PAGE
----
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article imageHusband's History Of Abusing Wife Set Pattern Of Violence Before He Killed Her

By Nikki Weingartner     Jul 3, 2008 in Crime
The pattern of abuse so common with domestic violence and dating violence situations never seems to give rise to enough intervention, often landing victims in tragic situations. For Norma Lopez, leaving the abusive relationship that ended her life.
Norma Lopez moved out and filed for divorce in April because she was tired of the abuse. In fact, there was enough evidence there to warrant a protective order to keep her safe from her husband.
According to a court affidavit obtained by an area news station,
"I moved out on April 7th into an apartment, and on May 2nd, Roberto Saucedo followed me into my apartment and he slapped me, pushed me around, and tore my dress off." She said she, "lost consciousness when he slapped me, but I have bruises on my arms so he must have hit me there also."
On that day, Lopez said Saucedo, "threatened to kill me, telling me he had a pistol in his truck, he left the apartment after I begged him to leave. I didn't call the police."
"When my husband would get angry with me or anyone else, he would throw items in the home, he would punch at property such as radios in vehicles, and he often threatened to pour acid on me if I ever left him."
After nearly ten years of marriage to her abusive husband, Norma filed for a divorce, moved out and obtained the restraining order. On June 30th, her soon to be ex-husband, Robert Saucedo, could bear no more, walked into her self-owned business and shot her in the head. Saucedo then returned to his van and shot himself in the head when police arrived on the scene.
Lopez died during transport to the hospital. Saucedo died two days later.
So many questions and comments run through the minds of uninvolved parties but "why" and "how" seem to be the most prevalent when it comes to preventing this tragic epidemic that knows no boundaries and has no protection from the law.
News reports stated that her sons knew of the violence but never believed that her husband would actually go through with the threats to kill her. A common mistake.
In cases of domestic violence, the warning signs often light up like the Vegas Strip on a clear night. Bruises and their rapid explanations, reclusive behaviours, controlling or violent behaviour are all too common yet friends and family drive on by, not recognizing the whole picture of accepting the explanations given by the victim.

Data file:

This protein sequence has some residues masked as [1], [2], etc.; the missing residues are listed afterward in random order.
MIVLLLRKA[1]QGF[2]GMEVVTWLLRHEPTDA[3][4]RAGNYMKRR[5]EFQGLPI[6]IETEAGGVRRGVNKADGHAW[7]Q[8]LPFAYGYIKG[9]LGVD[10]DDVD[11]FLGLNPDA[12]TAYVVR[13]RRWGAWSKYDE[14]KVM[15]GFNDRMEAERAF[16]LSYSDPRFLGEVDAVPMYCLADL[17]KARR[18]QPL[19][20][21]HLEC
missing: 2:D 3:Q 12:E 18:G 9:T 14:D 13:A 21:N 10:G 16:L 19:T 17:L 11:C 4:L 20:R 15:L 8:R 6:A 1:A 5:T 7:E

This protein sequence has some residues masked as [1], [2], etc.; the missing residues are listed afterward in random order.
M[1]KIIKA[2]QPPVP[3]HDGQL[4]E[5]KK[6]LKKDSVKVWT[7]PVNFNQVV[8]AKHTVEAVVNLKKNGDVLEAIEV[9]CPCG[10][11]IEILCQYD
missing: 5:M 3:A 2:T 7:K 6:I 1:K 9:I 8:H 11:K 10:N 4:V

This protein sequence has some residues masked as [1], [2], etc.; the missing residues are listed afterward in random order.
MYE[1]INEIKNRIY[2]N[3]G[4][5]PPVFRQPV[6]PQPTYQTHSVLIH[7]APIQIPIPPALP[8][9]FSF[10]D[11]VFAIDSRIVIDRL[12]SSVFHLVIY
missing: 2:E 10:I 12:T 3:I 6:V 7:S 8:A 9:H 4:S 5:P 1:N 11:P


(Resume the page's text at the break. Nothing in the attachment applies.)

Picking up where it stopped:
"Its a private issue" or feelings of shame, guilt or fear created by the abuser themself help keep the victim from coming forward until, for some, its too late.
In a similar case in Arizona, a 34-year-old woman had left her boyfriend only to be tracked down and shot in the head by him in front of her 2-year-old daughter. Leroy Edward Clark was found in San Antonio, Texas yesterday, according to reports by the Associated Press. Fortunately, the victim in this case survived the attempt on her life.
According to the Texas Council On Family Violence, the commonplace of murders due to domestic violence is a real problem, with a huge portion of estranged wifes, girlfriends and wifes making up the highest number of murders associated with domestic violence.
Nation wide, over one-third of female victims in abusive relationships are MURDERED at the hands of their husbands or boyfriends, compared to just over 2 percent of male victims murdered by their wives or girlfriends.
Why? Why does it continue?
Its a cycle that carries on. Children see it and don't know how to stop it. They treat their spouses and girlfriends the same as they see their parents treat each other. No one intervenes. People dismiss the warning signs. Victims are scared to come forward or are brainwashed into believing that the relationship is normal.
Stories of women like Rachel Hickman, a 23-year-old young woman who was found dead beside her 19-year-old boyfriend along a roadside in Texas. The two had a fleeting relationship and it was said she was pregnant. He shot her and turned the gun on himself.
Stephanie Swearingen, another 23-year-old who had called police in the past for her husband's abusive behaviour was found strangled to death and buried in a cemetery. Her husband confessed to killing her.
Evairena O'Connor, a 41-year-old woman in San Antonio was shot by her husband in a murder-suicide. He had a history of family violence and she had divorced him. The husband, Matthew O'Connor, had a restraining order against him and after violating it, he had been ordered to wear an electric monitor. He violated the order and entered his ex-wife's apartment and killed her.
Emanda Studymire, an 18-year-old girl was shot and killed by her 20-year-old boyfriend. The boyfriend claimed they were playing Russian Roulette but police charged him with murder.
Alveda Edwards, a 43-year-old woman was killed in her own church parking lot by her husband where they met to discuss their divorce. They had been married twenty years. He shot her.
All of these stories happened in 2006 and involve similar issues. Yet, Texas isn't alone. The problem is nation wide.
For Norma Lopez, I hope her story will help other victims see that they cannot go at it alone. I also hope that it will force countless friends and family members to take notice of those flashing signs and ask questions. The expectation isn't to force a victim to get out, but to provide them an ear and a safe house if needed.
For Norma and the thousands of victims, both known and unknown, the hope that at some point their voices will eventually unify against the abusers and become so loud that it overwhelms even the meanest of these horrible abusers remains.
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